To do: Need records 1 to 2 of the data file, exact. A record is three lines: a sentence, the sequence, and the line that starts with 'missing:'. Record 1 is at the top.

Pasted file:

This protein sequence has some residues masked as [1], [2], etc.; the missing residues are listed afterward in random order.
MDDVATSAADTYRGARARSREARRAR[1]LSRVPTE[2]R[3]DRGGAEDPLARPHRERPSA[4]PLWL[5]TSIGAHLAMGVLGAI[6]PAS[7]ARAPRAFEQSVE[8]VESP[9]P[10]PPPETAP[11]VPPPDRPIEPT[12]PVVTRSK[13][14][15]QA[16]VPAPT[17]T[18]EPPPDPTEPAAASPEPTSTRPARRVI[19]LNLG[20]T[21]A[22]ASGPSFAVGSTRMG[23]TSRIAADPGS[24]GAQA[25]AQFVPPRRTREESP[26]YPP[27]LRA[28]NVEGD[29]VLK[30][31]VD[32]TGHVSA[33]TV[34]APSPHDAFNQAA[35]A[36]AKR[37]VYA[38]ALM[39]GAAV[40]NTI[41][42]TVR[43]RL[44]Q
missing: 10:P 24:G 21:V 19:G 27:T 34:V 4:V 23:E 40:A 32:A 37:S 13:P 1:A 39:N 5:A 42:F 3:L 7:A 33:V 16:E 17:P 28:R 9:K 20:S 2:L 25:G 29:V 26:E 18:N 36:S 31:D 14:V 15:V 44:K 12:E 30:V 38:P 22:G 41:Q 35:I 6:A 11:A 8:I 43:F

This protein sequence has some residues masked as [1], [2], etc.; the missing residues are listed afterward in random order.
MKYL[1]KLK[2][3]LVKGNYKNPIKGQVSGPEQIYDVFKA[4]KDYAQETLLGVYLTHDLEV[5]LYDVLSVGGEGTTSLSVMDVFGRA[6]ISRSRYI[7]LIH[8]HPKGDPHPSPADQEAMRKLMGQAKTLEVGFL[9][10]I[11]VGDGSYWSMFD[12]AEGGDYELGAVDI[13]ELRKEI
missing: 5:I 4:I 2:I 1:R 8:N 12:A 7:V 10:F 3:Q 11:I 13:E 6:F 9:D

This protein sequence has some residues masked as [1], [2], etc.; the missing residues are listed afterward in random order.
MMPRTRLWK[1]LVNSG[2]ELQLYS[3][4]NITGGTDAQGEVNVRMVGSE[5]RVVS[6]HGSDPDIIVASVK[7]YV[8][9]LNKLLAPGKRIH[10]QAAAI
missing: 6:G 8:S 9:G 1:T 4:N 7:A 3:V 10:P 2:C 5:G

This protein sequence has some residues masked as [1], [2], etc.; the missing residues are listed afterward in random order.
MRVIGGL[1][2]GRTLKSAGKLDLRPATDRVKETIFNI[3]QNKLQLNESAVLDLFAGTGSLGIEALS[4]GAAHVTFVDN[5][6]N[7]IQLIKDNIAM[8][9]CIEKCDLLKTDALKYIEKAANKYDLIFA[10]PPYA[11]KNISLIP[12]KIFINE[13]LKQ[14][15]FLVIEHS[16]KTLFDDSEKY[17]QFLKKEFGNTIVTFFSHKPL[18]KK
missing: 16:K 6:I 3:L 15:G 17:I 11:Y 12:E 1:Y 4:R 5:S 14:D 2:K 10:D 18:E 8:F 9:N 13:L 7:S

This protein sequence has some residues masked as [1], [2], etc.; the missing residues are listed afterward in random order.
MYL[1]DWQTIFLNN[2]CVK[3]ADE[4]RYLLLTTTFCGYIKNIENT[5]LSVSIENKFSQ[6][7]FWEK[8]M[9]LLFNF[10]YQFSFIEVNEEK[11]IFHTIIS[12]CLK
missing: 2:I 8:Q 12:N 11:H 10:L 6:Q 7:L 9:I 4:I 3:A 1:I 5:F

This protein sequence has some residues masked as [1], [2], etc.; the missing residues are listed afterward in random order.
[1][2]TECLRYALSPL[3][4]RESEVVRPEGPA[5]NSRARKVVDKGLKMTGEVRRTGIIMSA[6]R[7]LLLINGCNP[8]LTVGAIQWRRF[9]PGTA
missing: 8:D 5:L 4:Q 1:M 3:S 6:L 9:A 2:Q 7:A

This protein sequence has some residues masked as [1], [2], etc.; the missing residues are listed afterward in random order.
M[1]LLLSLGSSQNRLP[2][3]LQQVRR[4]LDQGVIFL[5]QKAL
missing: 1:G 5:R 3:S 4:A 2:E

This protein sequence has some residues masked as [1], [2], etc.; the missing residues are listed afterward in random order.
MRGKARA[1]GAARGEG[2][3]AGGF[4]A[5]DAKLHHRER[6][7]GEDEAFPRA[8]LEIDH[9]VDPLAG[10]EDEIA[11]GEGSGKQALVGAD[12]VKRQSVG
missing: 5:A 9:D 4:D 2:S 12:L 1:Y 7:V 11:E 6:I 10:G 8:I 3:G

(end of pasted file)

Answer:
This protein sequence has some residues masked as [1], [2], etc.; the missing residues are listed afterward in random order.
MDDVATSAADTYRGARARSREARRAR[1]LSRVPTE[2]R[3]DRGGAEDPLARPHRERPSA[4]PLWL[5]TSIGAHLAMGVLGAI[6]PAS[7]ARAPRAFEQSVE[8]VESP[9]P[10]PPPETAP[11]VPPPDRPIEPT[12]PVVTRSK[13][14][15]QA[16]VPAPT[17]T[18]EPPPDPTEPAAASPEPTSTRPARRVI[19]LNLG[20]T[21]A[22]ASGPSFAVGSTRMG[23]TSRIAADPGS[24]GAQA[25]AQFVPPRRTREESP[26]YPP[27]LRA[28]NVEGD[29]VLK[30][31]VD[32]TGHVSA[33]TV[34]APSPHDAFNQAA[35]A[36]AKR[37]VYA[38]ALM[39]GAAV[40]NTI[41][42]TVR[43]RL[44]Q
missing: 10:P 24:G 21:V 19:G 27:T 34:V 4:V 23:E 40:A 32:A 37:S 13:P 1:A 39:N 5:A 42:F 3:L 7:A 33:V 16:E 17:P 28:R 9:K 20:S 2:L 25:G 29:V 26:E 18:N 36:S 31:D 14:V 15:V 44:K 12:E 30:V 38:P 22:G 41:Q 35:I 6:A 11:A 8:I 43:F

This protein sequence has some residues masked as [1], [2], etc.; the missing residues are listed afterward in random order.
MKYL[1]KLK[2][3]LVKGNYKNPIKGQVSGPEQIYDVFKA[4]KDYAQETLLGVYLTHDLEV[5]LYDVLSVGGEGTTSLSVMDVFGRA[6]ISRSRYI[7]LIH[8]HPKGDPHPSPADQEAMRKLMGQAKTLEVGFL[9][10]I[11]VGDGSYWSMFD[12]AEGGDYELGAVDI[13]ELRKEI
missing: 5:I 4:I 2:I 1:R 8:N 12:A 7:V 10:F 3:Q 11:I 13:E 6:F 9:D